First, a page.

Above: The Town Council discusses the town’s preparations for COVID-19.

By Elizabeth F. McNamara

Town Manager Andrew Nota told the Town Council Monday night the town was preparing to cope with possible disruptions caused by the increased risk of the coronavirus COVID-19.

While the number of cases in Rhode Island remains relatively low (5 confirmed, 24 tests pending as of Tuesday), the state is gearing up for more cases.

“What we’re really focused on here is less about the health impact – we have to rely on state and federal health officials to lead there – but we’re really focused on now is continuity of operations,” Nota told the council. 

“It really comes down to communication,” he said. “We may need to be able to function remotely at times. What happens if it’s during tax time? There are a lot of technical issues around communication.” 

He urged town residents to sign up for email, text and phone call alerts on the town’s website. There are two sign ups, one for email or text messages for general town notices. The other is the town’s Code RED system*, which pushes out EMA town and state phone call alerts. You can find the links to both HERE or on the left side of the town website’s home page.

For now, town operations are proceeding as usual – with modified cleaning regimens and additional hand sanitizers available – but that may change, Nota said.

“We are entering the next phase of this event in that we are encouraging those elderly members of our community, those with underlying health conditions and those that may be medically challenged at this time, to seriously consider not attending any local events and/or gatherings that may expose them to a large audience where the potential may exist for them to be exposed to COVID-19,” he said via email Tuesday. “We remain hopeful that we can continue with routine smaller scale gatherings, like the critical senior lunch program at the Senior Center, although further updates will follow in the coming weeks regarding even programs of this more manageable size,” he said.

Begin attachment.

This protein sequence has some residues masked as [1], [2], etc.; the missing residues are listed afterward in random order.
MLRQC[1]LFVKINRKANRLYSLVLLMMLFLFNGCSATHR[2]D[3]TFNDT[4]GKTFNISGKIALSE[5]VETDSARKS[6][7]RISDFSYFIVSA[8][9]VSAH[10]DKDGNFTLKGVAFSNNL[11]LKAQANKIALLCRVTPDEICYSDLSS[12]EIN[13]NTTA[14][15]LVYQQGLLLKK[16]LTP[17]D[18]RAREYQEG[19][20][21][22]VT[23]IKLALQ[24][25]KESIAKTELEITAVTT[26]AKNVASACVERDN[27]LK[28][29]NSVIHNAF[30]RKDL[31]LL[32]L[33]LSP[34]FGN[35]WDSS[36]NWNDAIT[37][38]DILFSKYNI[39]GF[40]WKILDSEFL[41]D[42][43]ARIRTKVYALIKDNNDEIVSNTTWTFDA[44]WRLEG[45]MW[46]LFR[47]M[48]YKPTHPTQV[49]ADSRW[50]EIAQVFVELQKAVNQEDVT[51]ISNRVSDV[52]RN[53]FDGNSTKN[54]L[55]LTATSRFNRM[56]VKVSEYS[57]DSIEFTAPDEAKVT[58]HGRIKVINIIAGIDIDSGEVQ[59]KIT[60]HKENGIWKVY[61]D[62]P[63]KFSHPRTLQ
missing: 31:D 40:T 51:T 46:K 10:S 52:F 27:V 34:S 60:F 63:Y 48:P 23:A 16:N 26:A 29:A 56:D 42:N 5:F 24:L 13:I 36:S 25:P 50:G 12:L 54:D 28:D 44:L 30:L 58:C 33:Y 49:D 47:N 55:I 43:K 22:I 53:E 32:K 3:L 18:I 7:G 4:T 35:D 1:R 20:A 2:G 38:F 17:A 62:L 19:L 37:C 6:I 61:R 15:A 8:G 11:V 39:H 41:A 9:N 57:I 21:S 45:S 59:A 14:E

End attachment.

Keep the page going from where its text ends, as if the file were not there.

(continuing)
The town will also be looking at recreation and community-based programs that could put community members at risk, Nota said. “We will be in continual communication … regarding any and all local recommended plans and actions as they develop.”  

As town manager, Nota is head of the town’s emergency management team. In recent years, the makeup of that team has been largely DPW-based, reflecting more traditional Rhode Island emergencies like hurricanes and blizzards. 

COVID-19 and last fall’s cyber attack represent new types of threats; both require more expanded expertise, Nota said.

“Most of our emergency operations documents focus on traditional events,” he said. “In my review in the coming weeks, this group will be refined and may expand to include representatives of both the police and fire departments also.”

Fire Chief Bernie Patenaude Tuesday outlined the fire department’s protocols for patients who may have COVID-19. Right now, he said, rescue personnel are asking people they treat if they have traveled to a place that’s had a large outbreak or have had contact with someone known to have the virus.

Then they will try to minimize exposure by having only one rescue personnel actively treat a patient if possible. If the person needs to be taken by rescue to a hospital, the patient will wear a mask and the firefighter in the truck with the patient will be wearing protective gear. 

Transmission of the virus is mainly through droplets when a person coughs or sneezes, so firefighters will be protecting their eyes, noses and mouths. 

“It’s really low-risk exposure if the patient has a mask on,” Patenaude said.

In the event of a low-risk exposure, the firefighter/s involved will monitor their health for 14 days, taking their temperature and watching for symptoms while they continue to work. 

If a firefighter has a medium-risk exposure – i.e. prolonged exposure to a possible COVID-19 patient not wearing a mask – that firefighter would be restricted from work for 14 days. 

High-risk exposure would be performing CPR on a patient, Patenaude said.  

At this point, absences will be covered by overtime. The town does not yet have any formal arrangement with other nearby municipalities if, say, EGFD couldn’t staff a truck.

Patenaude said the department did order a new piece of decontamination equipment that should be arriving in the next week or two – an ultraviolet light that if put in the back of a truck for 20 minutes would kill all germs.

The $4,000 cost of the light was covered out of Town Manager Nota’s emergency management budget. 

“I think it’s a really good proactive step,” said Patenaude.

He urged people to remain calm.

“This is not something to panic about,” he said. “We’ll take precautions and we’ll do our thing but it’s not a panic situation.”


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